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September 1969

Volume 19, 1969

FEATURES

Value - the Soul of Economics

SEPTEMBER 01, 1969 by W. H. PITT

Why inject anti-economic frictions into such a smooth-running mechanism as the market?

Student Power and All That

SEPTEMBER 01, 1969 by BENJAMIN A. ROGGE

The Professor offers some ideas on who ought to be in charge on campus.

Freedom IS Responsibility

SEPTEMBER 01, 1969 by BERTEL SPARKS

Not the guaranteed life, but self-responsibility - that is freedom!

Two Concepts of Equality

SEPTEMBER 01, 1969 by EDMUND OPITZ

Men who desire an equality in matters of justice must be free to differ in other respects.

On Economic Rights

SEPTEMBER 01, 1969 by DAVID KELLEY

There's an important difference between the natural rights to one's own life and property and the spurious claims against others.

Education in America: 12. A Philosophy of Growth

SEPTEMBER 01, 1969 by GEORGE CHARLES ROCHE III

In conclusion, education for individuality turns out to be an individual rather than a collective responsibility.

Too Mad to Laugh!

SEPTEMBER 01, 1969 by D. ELTON TRUEBLOOD

Persons consumed by righteous indignation may do more harm than good for "the cause."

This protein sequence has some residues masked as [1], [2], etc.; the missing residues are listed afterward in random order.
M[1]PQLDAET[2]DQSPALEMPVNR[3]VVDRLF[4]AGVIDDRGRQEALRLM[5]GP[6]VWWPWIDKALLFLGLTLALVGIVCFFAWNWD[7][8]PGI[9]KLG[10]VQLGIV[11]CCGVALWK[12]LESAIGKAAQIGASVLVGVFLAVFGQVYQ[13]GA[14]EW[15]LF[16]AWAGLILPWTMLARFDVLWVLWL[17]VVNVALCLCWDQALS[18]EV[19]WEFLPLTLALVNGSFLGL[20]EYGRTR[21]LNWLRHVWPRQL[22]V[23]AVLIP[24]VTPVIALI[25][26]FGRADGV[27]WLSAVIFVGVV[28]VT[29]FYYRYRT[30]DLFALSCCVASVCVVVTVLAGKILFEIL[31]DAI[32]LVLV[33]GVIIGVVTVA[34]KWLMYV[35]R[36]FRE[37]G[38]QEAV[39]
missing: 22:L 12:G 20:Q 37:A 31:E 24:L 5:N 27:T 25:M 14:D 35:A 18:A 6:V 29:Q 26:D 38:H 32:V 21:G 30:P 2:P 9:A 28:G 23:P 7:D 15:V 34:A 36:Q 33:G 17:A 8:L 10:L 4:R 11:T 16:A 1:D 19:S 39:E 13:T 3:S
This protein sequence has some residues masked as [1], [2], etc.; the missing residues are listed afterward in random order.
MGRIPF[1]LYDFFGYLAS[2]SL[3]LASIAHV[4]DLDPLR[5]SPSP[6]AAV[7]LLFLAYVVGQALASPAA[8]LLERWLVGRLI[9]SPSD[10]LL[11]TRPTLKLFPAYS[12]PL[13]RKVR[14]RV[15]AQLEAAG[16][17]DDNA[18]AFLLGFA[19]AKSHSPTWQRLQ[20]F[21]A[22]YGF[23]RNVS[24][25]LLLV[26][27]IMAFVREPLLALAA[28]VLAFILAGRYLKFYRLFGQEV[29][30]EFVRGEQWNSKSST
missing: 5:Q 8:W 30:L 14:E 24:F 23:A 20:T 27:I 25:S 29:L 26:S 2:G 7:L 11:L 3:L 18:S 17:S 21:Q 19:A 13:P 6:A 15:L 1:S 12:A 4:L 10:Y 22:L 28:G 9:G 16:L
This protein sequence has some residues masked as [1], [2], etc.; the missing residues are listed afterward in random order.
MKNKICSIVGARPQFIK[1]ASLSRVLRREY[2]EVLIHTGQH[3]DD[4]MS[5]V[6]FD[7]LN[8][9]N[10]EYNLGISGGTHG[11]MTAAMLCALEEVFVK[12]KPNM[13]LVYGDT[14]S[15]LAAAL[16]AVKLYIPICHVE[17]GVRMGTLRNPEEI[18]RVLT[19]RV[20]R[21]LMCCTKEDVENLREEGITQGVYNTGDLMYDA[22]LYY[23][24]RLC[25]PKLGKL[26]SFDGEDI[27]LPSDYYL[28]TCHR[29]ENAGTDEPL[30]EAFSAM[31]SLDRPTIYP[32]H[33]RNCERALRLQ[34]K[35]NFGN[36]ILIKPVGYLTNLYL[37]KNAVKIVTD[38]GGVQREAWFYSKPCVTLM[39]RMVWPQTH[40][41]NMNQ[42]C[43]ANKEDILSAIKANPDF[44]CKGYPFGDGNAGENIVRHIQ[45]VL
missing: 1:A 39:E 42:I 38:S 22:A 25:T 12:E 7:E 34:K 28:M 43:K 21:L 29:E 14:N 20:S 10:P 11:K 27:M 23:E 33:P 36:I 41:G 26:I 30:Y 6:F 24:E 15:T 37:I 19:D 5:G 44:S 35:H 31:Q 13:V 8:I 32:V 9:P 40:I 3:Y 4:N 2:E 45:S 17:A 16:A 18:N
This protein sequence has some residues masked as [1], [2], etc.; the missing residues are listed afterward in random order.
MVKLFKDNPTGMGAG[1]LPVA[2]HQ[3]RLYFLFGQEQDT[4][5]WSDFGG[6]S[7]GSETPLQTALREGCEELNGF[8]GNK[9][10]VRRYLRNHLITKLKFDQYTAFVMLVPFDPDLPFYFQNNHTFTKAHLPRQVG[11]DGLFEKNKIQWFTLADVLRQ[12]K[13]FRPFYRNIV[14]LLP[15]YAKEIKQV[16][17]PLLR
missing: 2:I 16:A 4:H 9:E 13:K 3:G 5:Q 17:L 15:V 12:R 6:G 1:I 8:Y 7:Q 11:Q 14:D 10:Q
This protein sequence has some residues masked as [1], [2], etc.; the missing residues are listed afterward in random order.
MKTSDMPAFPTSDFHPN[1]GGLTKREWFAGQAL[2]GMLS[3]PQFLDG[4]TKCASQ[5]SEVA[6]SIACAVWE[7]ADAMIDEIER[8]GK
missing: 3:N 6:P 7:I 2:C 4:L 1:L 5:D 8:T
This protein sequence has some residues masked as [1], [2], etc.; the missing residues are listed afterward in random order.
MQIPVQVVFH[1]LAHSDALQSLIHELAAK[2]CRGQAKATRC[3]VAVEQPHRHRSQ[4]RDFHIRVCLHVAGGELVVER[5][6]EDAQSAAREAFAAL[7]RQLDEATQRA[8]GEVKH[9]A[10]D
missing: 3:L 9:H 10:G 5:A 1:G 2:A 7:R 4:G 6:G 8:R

Tax Policy

SEPTEMBER 01, 1969 by HANS SENNHOLZ

A search for policies of taxation consistent with the ideal of a limited government and a free economy.

Beyond the Law

SEPTEMBER 01, 1969

"Coercion does not intrude upon the becoming of good men, which is a process entirely separate from the control and prevention of bad behavior."

A Reviewer's Notebook - 1969/9

SEPTEMBER 01, 1969 by JOHN CHAMBERLAIN


"The Treaty Trap" by Laurence W. Beilenson

"Enemies of the Permanent Things" by Russell Kirk


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April 2014

Around the world, people are struggling to throw off authoritarianism, with deeply mixed results. From Egypt to Venezuela, determined people build networks to overthrow their regimes, but as yet we have not learned to live without Leviathan. In this issue, Michael Malice and Gary Dudney discuss their glimpses inside totalitarian regimes, while Sarah Skwire and Michael Nolan look at how totalitarian regimes grind down the individual--and how individuals fight back. Plus, Jeffrey Tucker identifies a strain in libertarianism that, left unchecked, could reduce even our vibrant movement to something that is analogous to the grim aesthetic of architectural brutalism. The struggle for our lives and freedom is a struggle for beauty; it begins inside each of us.
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